Neuromuscular Blockade – Part 3
The second main class of drugs that physicians use to paralyze patients are the nondepolarizing neuromuscular blocking drugs. These drugs cause their effect by blocking the ion channels at the motor endplate. Transmission of nerve impulses is blocked when 80% to 90% of the receptors are blocked.
The nondepolarizing neuromuscular blocking drugs can be subclassified according to their structure and duration of action. The benzylisoquinolinium drugs are very potent (i.e., strong in effect) but are slower in onset. These drugs are eliminated by the kidneys or Hofmann elimination and may trigger histamine release. Examples of these drugs are atracurium, cisatracurium, mivacurium, and tubocurarine.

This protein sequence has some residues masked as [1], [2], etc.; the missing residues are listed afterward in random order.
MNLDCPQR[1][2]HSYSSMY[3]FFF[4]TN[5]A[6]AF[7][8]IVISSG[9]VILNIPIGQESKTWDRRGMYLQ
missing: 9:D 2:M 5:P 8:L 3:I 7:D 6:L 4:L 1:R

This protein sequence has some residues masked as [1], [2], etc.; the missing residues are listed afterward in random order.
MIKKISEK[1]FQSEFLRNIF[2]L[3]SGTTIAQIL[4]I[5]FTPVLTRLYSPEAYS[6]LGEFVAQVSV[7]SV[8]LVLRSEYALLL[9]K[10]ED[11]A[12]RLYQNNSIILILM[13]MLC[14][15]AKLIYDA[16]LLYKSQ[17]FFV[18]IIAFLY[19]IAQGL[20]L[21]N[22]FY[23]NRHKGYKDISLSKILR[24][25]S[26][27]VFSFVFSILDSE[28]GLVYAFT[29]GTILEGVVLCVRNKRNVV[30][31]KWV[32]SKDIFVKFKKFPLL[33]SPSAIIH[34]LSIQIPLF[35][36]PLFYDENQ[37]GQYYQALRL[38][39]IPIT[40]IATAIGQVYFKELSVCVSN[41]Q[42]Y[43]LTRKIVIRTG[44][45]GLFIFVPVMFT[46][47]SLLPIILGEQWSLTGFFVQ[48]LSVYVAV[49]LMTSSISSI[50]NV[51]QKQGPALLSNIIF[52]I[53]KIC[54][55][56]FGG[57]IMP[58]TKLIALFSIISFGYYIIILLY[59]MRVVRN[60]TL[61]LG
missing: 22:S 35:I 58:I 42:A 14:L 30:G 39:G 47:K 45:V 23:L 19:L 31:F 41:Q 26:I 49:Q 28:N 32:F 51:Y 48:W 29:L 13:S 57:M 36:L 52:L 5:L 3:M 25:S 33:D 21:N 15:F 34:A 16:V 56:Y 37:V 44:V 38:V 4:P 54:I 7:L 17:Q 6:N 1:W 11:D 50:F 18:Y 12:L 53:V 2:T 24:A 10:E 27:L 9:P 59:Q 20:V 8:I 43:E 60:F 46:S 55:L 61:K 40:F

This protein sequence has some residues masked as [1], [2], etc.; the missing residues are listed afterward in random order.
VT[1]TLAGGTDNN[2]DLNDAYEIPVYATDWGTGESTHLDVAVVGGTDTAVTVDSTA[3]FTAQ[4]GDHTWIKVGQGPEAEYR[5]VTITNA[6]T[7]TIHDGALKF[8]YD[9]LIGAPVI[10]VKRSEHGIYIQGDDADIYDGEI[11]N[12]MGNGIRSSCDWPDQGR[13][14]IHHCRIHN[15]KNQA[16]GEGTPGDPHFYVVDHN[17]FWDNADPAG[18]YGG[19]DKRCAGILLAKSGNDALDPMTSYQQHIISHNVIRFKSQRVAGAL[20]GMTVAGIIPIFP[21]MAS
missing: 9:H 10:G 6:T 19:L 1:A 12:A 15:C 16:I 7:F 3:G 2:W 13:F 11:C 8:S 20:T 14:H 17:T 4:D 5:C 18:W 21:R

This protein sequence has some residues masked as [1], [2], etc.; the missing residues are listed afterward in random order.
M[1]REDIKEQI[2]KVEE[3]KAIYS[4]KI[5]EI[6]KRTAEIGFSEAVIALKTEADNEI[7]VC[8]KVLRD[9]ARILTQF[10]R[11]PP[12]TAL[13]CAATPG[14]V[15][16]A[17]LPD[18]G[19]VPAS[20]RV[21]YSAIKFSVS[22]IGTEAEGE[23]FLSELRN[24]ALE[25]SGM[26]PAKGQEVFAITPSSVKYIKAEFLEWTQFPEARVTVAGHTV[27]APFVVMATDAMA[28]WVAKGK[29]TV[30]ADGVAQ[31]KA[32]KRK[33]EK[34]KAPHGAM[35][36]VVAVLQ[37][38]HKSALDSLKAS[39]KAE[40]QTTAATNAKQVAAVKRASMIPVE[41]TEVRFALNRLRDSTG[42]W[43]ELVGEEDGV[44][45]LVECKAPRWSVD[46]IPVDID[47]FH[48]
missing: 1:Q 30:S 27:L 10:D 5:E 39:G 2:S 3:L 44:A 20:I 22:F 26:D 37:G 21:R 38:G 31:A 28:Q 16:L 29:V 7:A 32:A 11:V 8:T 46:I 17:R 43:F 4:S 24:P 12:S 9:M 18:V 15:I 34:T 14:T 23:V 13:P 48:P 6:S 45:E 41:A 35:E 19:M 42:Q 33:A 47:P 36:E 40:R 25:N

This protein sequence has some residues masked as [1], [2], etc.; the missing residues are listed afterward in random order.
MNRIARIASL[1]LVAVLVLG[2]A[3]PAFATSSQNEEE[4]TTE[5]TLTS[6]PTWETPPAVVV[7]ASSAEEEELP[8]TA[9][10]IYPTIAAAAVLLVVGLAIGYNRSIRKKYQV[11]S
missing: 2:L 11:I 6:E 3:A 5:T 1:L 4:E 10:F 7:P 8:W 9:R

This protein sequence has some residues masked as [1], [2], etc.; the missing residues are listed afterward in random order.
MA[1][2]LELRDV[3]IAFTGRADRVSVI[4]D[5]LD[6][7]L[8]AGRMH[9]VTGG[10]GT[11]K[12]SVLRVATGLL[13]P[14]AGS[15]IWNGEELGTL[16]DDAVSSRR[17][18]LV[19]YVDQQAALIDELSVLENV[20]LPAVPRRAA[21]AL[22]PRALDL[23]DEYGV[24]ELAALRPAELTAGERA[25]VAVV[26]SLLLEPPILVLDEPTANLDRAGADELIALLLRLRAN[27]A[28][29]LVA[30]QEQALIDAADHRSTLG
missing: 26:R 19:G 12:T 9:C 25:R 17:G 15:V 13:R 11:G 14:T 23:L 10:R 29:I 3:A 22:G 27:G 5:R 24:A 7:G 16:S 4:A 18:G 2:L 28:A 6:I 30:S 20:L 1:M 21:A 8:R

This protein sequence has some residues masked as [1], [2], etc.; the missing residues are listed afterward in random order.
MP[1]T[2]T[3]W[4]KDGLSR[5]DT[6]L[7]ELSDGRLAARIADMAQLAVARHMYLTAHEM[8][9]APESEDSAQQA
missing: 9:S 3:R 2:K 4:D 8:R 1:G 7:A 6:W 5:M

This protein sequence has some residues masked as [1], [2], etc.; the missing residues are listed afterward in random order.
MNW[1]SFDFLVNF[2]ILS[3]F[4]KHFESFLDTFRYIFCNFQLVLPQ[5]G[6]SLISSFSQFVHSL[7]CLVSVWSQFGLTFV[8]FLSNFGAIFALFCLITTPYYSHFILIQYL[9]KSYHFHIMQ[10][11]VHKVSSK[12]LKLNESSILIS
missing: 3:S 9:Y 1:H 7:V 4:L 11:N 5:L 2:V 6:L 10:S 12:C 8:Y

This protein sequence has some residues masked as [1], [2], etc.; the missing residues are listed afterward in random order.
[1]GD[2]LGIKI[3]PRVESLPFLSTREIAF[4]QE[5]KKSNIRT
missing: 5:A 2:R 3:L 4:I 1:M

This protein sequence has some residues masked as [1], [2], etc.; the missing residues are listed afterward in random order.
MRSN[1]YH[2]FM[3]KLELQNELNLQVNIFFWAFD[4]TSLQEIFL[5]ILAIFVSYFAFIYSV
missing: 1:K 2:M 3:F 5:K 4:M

The aminosteroid nondepolarizing neuromuscular blocking drugs are less potent and have a faster onset of action. They are eliminated by the liver and do not cause significant histamine release.
Copyright 2006 Insidesurgery.com